This answer is just an edited version of Stephen Ostermiller's
answer which I have accepted and suggest to up vote (as I myself did).
I publish it here because it is easier for me to read by means of web
The crawl delay setting is the minimum number of seconds between page fetches allowed.
So, it is not the "number of webpages per one second" as you have postulated.
For example, with a crawl delay of
10, a crawler should:
- Crawl page A
- Wait at least 10 seconds
- Crawl page B
That would mean that crawler could crawl at most 6 pages per minute (sixty seconds divided by 10), 360 pages per hour, or 8,640 pages per day.
The smaller the crawl delay, the more crawling is allowed.
Many web crawlers don't support the
crawl-delay directive. For example Googlebot ignores it and instead backs off crawling if your site is slowing down (dynamic reactive crawl-delay).
As a webmaster, I never set the
crawl-delay. Not enough crawlers support it to make a difference in server load. When it is set to a large value, it can hurt your SEO for search engines whose bots do follow it.
Stephen later added in comments:
If your server is super fast and serves pages instantaneously, the
fastest a crawler could go is 60 pages per second.
It also isn't clear if the wait time is supposed to be between the
start of a request to the start of the next, or whether the delay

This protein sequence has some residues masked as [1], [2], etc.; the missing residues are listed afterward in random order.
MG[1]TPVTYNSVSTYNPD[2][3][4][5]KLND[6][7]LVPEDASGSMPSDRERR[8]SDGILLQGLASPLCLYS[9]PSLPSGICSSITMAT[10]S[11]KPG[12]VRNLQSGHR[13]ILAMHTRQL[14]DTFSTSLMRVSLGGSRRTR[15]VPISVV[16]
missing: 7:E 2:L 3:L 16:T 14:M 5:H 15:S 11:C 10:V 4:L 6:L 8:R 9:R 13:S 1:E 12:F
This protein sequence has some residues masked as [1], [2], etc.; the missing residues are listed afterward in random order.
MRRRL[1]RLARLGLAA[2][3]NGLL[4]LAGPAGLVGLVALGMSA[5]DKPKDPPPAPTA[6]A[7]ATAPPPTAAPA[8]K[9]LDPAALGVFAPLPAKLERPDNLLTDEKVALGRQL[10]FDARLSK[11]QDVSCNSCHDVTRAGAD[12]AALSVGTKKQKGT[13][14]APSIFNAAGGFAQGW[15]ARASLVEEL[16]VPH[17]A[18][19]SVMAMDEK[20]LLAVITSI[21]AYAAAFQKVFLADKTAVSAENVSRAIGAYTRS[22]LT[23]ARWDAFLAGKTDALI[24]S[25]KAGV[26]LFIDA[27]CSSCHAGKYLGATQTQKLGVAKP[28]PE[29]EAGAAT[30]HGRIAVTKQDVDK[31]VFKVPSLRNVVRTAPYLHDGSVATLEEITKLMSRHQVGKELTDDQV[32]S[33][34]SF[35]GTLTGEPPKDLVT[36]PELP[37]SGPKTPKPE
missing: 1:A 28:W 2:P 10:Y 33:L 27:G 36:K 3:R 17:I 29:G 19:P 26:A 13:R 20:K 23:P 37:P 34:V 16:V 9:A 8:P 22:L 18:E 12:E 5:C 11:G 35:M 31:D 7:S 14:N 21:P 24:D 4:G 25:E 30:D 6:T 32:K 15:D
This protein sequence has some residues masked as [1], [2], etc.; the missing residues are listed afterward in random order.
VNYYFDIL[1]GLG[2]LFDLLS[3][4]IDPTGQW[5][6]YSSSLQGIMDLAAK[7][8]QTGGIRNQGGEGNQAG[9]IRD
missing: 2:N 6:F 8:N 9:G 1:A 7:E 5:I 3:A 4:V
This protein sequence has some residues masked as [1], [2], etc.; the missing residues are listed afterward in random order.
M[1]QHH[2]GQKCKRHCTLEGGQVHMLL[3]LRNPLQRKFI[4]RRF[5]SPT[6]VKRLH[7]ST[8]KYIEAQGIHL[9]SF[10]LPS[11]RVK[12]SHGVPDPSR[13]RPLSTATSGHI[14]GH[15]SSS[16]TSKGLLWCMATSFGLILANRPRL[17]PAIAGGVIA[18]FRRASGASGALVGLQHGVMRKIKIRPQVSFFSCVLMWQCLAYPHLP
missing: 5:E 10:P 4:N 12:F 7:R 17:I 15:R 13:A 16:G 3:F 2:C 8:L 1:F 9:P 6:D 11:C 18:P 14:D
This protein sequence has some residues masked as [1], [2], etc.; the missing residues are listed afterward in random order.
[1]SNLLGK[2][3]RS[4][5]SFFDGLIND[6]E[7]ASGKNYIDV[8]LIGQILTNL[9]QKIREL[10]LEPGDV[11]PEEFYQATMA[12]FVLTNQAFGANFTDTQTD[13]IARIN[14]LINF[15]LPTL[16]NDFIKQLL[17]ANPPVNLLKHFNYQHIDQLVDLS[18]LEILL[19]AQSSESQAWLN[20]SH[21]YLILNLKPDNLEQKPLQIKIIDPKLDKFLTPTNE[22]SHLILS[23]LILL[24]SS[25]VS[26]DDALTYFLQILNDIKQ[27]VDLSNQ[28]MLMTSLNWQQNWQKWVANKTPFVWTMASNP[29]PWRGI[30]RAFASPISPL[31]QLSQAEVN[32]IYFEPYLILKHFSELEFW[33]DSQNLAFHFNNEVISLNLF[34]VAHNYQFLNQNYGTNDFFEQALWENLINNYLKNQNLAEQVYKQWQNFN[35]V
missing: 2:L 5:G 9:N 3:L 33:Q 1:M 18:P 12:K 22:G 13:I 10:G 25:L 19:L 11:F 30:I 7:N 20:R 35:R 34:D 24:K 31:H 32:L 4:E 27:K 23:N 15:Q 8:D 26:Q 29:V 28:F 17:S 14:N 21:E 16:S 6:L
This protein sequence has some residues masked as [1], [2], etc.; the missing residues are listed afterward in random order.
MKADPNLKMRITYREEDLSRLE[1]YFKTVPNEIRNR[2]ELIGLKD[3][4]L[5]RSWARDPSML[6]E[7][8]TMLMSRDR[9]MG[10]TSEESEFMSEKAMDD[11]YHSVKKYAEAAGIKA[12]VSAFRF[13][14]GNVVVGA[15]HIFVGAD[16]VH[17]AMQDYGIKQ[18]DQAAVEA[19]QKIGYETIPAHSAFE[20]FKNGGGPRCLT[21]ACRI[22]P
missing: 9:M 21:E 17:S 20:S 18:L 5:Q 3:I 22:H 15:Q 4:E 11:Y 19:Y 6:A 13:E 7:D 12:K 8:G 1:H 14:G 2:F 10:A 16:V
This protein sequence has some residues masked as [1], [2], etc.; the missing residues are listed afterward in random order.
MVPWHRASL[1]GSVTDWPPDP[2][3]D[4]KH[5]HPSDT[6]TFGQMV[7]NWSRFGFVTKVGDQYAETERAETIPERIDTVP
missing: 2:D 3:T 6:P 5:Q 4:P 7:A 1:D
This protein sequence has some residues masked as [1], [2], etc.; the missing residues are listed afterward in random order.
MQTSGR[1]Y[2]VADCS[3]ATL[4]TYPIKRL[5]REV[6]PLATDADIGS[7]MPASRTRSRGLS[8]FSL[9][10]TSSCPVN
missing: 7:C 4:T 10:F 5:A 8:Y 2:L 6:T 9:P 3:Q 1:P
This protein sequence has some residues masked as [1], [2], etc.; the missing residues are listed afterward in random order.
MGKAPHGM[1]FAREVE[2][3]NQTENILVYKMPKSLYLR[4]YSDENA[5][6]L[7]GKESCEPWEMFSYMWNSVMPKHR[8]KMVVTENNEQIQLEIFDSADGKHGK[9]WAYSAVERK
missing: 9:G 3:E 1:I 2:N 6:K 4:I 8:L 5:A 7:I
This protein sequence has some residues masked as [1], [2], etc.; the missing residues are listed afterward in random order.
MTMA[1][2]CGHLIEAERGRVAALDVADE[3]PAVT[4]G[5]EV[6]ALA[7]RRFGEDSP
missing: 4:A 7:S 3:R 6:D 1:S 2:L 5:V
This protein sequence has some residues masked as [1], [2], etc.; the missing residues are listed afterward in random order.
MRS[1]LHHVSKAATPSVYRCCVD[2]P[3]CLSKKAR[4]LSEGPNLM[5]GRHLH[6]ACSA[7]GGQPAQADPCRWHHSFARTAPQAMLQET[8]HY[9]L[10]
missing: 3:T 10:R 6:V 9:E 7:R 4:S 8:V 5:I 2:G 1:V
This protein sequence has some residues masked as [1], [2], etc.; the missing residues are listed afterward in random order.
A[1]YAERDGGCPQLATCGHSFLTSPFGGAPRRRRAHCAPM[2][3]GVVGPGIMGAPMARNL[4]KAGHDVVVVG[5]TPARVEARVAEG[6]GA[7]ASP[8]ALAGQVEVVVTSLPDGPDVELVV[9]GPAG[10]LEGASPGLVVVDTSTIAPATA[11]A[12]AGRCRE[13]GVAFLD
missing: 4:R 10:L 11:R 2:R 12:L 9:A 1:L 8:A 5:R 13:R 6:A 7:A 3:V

should be between the end a request and the start of the next.
Different crawlers may interpret it differently because the specific
meaning is not codified in any spec as far as I know.
Stephen, I think these are very important issues --- if I understand
you correctly, one cannot know what will be the outcome of
crawl-delay: 1 (30 seconds, 60 seconds or something in between these
numbers) as it depends on application performance. Well, I do
webmastering since 2008 but I have never came across such data. I
think it is very important to be added in to your answer and I will
give bounty if this is the price for us having a good session about
this for all newcomers in the future.
Crawlers are always free to crawl at a slower rate. Crawlers are
always free to go slower and wait longer that the specified delay if
I currently add here:
My problem is that the
crawl-delay: 1 30 seconds versus 60 seconds issue is still not fully dealt with for others and for ourselves; I personally have read in several different documents and came out confused and I believe Stephen removed all my confusion besides in that particular issue